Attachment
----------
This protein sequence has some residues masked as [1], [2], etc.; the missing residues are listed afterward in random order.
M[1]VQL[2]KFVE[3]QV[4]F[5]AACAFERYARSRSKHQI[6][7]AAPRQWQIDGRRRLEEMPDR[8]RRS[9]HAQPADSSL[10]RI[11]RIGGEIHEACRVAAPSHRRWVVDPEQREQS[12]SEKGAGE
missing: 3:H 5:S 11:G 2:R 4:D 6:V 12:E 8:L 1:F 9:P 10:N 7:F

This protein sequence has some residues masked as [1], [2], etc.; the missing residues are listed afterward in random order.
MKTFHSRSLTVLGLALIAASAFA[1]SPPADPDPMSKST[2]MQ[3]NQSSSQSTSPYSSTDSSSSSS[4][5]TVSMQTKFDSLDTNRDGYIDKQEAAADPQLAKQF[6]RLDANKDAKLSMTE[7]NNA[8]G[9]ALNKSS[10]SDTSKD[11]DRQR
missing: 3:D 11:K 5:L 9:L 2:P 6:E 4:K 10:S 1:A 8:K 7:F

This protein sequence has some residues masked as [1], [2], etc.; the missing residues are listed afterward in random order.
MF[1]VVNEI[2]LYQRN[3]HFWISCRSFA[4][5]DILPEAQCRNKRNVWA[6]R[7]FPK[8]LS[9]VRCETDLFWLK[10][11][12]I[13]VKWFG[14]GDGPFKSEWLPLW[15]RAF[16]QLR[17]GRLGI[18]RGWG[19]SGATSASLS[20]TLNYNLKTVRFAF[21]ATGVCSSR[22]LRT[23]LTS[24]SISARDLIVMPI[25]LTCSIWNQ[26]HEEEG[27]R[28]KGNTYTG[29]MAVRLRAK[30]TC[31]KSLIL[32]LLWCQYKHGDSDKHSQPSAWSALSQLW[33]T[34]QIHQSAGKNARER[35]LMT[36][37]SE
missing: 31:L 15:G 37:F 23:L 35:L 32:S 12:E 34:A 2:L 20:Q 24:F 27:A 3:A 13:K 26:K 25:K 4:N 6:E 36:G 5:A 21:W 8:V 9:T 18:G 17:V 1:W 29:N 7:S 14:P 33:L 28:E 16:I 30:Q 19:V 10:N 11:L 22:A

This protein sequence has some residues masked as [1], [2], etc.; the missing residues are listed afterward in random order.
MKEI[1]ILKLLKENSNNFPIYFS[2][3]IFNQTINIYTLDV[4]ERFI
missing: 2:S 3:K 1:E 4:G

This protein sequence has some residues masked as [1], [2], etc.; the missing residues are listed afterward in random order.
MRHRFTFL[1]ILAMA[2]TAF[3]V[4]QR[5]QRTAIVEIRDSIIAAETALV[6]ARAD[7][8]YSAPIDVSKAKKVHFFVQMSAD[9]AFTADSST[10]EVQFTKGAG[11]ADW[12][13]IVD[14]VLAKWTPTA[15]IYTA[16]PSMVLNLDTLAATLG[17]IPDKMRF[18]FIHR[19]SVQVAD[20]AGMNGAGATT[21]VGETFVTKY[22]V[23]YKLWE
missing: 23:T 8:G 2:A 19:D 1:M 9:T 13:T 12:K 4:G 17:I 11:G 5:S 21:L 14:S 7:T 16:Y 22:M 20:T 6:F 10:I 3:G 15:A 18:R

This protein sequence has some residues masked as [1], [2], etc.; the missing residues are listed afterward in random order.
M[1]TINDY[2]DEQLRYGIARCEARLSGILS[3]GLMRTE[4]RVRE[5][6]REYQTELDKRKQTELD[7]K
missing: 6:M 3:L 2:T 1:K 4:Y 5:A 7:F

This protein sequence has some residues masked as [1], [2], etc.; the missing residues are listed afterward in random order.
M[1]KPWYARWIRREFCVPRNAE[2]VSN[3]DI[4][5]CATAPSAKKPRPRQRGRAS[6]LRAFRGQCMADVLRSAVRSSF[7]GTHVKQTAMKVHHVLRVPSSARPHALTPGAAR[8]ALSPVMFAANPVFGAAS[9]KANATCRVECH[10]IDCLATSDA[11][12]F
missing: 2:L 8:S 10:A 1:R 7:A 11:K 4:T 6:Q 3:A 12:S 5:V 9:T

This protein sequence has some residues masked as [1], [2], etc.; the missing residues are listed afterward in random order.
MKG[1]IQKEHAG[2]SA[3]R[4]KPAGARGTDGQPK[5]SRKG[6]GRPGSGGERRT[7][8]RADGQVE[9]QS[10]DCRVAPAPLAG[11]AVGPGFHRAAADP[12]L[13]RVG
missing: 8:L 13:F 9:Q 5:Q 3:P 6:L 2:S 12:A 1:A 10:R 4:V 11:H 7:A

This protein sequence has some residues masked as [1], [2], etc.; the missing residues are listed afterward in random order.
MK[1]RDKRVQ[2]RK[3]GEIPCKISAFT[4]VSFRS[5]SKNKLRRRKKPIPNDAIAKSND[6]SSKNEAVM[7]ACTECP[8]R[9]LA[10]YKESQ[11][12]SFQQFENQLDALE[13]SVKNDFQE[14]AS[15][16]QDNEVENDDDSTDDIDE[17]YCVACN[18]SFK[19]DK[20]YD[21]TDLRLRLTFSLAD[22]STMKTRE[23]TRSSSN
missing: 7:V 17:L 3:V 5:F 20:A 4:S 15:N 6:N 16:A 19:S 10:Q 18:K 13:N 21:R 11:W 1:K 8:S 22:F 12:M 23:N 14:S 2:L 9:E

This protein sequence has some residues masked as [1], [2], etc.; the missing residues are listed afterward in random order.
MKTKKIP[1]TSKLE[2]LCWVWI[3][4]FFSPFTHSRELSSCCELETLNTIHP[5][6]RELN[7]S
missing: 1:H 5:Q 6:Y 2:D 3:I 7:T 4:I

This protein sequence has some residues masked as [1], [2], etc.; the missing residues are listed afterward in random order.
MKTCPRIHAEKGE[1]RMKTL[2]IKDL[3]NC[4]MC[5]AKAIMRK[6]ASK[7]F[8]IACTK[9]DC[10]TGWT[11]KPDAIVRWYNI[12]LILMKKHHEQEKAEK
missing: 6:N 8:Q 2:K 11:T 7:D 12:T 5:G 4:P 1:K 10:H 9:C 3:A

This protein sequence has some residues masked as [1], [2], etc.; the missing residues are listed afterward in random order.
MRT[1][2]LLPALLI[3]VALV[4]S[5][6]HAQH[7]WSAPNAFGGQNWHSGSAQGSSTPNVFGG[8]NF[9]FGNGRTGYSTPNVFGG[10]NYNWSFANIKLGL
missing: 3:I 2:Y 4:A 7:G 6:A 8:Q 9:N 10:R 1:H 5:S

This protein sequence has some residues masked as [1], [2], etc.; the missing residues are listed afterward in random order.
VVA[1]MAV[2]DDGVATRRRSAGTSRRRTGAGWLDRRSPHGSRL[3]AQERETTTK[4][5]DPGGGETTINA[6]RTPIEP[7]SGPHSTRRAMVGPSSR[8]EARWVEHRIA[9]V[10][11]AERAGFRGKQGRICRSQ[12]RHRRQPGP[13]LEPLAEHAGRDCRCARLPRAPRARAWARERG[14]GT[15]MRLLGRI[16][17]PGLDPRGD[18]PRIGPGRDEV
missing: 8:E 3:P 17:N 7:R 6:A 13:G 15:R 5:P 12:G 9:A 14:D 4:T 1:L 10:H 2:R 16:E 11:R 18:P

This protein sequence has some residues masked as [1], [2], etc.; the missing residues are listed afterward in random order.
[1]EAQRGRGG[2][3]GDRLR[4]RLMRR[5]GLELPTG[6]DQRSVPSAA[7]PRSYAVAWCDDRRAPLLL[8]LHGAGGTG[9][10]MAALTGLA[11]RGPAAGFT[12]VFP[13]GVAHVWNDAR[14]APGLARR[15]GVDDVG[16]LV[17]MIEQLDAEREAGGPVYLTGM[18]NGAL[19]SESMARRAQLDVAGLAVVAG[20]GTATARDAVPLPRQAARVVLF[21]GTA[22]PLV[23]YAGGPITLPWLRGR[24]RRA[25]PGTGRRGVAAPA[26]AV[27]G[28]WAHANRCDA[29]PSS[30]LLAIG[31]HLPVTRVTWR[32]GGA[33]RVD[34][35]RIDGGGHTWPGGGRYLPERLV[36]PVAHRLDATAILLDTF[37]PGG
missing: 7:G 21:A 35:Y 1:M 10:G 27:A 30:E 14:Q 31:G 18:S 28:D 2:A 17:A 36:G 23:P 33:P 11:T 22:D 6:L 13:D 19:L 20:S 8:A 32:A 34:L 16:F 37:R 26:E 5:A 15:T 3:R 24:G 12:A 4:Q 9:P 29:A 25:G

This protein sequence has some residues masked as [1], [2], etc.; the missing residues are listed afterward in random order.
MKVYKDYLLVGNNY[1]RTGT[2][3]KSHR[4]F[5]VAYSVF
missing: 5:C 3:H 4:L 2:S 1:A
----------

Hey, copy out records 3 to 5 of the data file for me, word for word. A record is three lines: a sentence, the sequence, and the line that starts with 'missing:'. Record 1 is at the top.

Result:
This protein sequence has some residues masked as [1], [2], etc.; the missing residues are listed afterward in random order.
MF[1]VVNEI[2]LYQRN[3]HFWISCRSFA[4][5]DILPEAQCRNKRNVWA[6]R[7]FPK[8]LS[9]VRCETDLFWLK[10][11][12]I[13]VKWFG[14]GDGPFKSEWLPLW[15]RAF[16]QLR[17]GRLGI[18]RGWG[19]SGATSASLS[20]TLNYNLKTVRFAF[21]ATGVCSSR[22]LRT[23]LTS[24]SISARDLIVMPI[25]LTCSIWNQ[26]HEEEG[27]R[28]KGNTYTG[29]MAVRLRAK[30]TC[31]KSLIL[32]LLWCQYKHGDSDKHSQPSAWSALSQLW[33]T[34]QIHQSAGKNARER[35]LMT[36][37]SE
missing: 31:L 15:G 37:F 23:L 35:L 32:S 12:E 34:A 2:L 20:Q 24:F 27:A 3:A 13:K 26:K 25:K 4:N 6:E 36:G 5:A 21:W 8:V 9:T 18:G 17:V 1:W 29:N 7:S 14:P 33:L 28:E 16:I 30:Q 19:V 10:N 11:L 22:A

This protein sequence has some residues masked as [1], [2], etc.; the missing residues are listed afterward in random order.
MKEI[1]ILKLLKENSNNFPIYFS[2][3]IFNQTINIYTLDV[4]ERFI
missing: 2:S 3:K 1:E 4:G

This protein sequence has some residues masked as [1], [2], etc.; the missing residues are listed afterward in random order.
MRHRFTFL[1]ILAMA[2]TAF[3]V[4]QR[5]QRTAIVEIRDSIIAAETALV[6]ARAD[7][8]YSAPIDVSKAKKVHFFVQMSAD[9]AFTADSST[10]EVQFTKGAG[11]ADW[12][13]IVD[14]VLAKWTPTA[15]IYTA[16]PSMVLNLDTLAATLG[17]IPDKMRF[18]FIHR[19]SVQVAD[20]AGMNGAGATT[21]VGETFVTKY[22]V[23]YKLWE
missing: 23:T 8:G 2:A 19:D 1:M 9:T 13:T 12:K 4:G 17:I 11:G 5:S 21:L 14:S 7:T 16:Y 22:M 20:T 6:F 10:I 3:G 15:A 18:R